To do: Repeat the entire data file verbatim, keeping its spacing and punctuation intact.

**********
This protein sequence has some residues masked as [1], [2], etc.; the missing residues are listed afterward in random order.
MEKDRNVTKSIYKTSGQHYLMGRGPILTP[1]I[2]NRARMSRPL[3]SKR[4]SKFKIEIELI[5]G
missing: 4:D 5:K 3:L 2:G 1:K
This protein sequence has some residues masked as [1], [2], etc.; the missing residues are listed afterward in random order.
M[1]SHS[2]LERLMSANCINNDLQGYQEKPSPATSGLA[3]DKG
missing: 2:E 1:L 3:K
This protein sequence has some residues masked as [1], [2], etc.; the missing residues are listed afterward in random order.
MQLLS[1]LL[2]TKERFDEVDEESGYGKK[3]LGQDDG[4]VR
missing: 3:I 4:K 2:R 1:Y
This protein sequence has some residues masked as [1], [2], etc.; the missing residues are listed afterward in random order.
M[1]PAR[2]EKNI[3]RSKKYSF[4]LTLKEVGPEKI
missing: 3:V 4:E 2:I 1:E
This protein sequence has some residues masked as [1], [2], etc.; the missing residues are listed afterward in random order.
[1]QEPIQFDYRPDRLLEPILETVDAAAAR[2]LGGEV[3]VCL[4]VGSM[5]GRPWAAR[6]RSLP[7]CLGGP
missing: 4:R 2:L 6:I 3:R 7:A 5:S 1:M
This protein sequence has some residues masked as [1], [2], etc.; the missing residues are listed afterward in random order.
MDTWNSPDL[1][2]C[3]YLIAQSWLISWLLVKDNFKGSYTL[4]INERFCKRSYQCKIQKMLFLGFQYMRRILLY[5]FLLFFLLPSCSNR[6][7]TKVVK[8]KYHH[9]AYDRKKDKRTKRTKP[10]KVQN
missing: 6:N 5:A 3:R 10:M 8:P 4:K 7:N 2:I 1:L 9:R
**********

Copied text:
This protein sequence has some residues masked as [1], [2], etc.; the missing residues are listed afterward in random order.
MEKDRNVTKSIYKTSGQHYLMGRGPILTP[1]I[2]NRARMSRPL[3]SKR[4]SKFKIEIELI[5]G
missing: 4:D 5:K 3:L 2:G 1:K
This protein sequence has some residues masked as [1], [2], etc.; the missing residues are listed afterward in random order.
M[1]SHS[2]LERLMSANCINNDLQGYQEKPSPATSGLA[3]DKG
missing: 2:E 1:L 3:K
This protein sequence has some residues masked as [1], [2], etc.; the missing residues are listed afterward in random order.
MQLLS[1]LL[2]TKERFDEVDEESGYGKK[3]LGQDDG[4]VR
missing: 3:I 4:K 2:R 1:Y
This protein sequence has some residues masked as [1], [2], etc.; the missing residues are listed afterward in random order.
M[1]PAR[2]EKNI[3]RSKKYSF[4]LTLKEVGPEKI
missing: 3:V 4:E 2:I 1:E
This protein sequence has some residues masked as [1], [2], etc.; the missing residues are listed afterward in random order.
[1]QEPIQFDYRPDRLLEPILETVDAAAAR[2]LGGEV[3]VCL[4]VGSM[5]GRPWAAR[6]RSLP[7]CLGGP
missing: 4:R 2:L 6:I 3:R 7:A 5:S 1:M
This protein sequence has some residues masked as [1], [2], etc.; the missing residues are listed afterward in random order.
MDTWNSPDL[1][2]C[3]YLIAQSWLISWLLVKDNFKGSYTL[4]INERFCKRSYQCKIQKMLFLGFQYMRRILLY[5]FLLFFLLPSCSNR[6][7]TKVVK[8]KYHH[9]AYDRKKDKRTKRTKP[10]KVQN
missing: 6:N 5:A 3:R 10:M 8:P 4:K 7:N 2:I 1:L 9:R